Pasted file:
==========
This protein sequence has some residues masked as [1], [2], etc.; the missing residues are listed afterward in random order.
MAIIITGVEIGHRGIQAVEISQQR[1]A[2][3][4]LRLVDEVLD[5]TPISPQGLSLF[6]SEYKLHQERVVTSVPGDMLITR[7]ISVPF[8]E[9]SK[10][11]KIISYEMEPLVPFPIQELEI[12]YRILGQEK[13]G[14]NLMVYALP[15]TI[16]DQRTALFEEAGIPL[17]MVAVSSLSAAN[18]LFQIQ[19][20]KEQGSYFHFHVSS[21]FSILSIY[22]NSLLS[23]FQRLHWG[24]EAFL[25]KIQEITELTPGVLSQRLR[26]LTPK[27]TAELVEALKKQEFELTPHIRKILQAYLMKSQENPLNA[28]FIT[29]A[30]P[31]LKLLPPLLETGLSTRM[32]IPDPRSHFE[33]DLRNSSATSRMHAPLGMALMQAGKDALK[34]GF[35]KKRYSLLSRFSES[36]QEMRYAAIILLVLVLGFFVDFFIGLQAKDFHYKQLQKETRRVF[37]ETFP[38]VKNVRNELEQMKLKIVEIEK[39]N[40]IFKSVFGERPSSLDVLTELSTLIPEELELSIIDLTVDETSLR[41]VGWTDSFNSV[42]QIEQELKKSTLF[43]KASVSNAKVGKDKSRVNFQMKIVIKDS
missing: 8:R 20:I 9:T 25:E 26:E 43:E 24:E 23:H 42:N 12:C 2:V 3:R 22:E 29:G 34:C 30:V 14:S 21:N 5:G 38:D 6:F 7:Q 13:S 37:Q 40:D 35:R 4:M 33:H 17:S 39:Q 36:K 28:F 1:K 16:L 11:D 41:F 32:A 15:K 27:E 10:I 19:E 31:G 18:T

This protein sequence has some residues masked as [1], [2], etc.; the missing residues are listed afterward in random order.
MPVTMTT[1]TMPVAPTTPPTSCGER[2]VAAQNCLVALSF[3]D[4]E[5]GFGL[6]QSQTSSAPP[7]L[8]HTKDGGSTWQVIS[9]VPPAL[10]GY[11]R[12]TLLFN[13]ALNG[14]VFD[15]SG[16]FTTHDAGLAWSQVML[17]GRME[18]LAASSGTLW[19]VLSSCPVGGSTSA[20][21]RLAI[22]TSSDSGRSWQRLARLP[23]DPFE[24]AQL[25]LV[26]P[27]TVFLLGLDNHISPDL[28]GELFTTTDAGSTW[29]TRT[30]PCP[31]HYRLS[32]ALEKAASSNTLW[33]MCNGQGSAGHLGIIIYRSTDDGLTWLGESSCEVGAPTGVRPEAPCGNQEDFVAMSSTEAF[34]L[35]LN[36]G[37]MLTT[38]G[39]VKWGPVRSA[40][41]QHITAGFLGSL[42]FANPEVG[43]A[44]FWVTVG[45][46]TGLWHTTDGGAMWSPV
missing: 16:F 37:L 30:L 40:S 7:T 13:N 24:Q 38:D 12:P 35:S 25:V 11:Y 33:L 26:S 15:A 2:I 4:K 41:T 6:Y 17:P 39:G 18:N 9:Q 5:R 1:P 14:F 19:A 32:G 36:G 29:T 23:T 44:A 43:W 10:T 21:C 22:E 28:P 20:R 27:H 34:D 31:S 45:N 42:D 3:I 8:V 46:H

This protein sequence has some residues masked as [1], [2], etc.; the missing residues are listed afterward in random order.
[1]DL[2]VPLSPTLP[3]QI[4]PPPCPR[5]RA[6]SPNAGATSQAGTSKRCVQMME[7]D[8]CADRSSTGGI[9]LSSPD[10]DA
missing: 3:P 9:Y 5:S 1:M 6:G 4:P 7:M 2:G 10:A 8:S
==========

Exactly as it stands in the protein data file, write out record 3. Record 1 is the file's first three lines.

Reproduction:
This protein sequence has some residues masked as [1], [2], etc.; the missing residues are listed afterward in random order.
[1]DL[2]VPLSPTLP[3]QI[4]PPPCPR[5]RA[6]SPNAGATSQAGTSKRCVQMME[7]D[8]CADRSSTGGI[9]LSSPD[10]DA
missing: 3:P 9:Y 5:S 1:M 6:G 4:P 7:M 2:G 10:A 8:S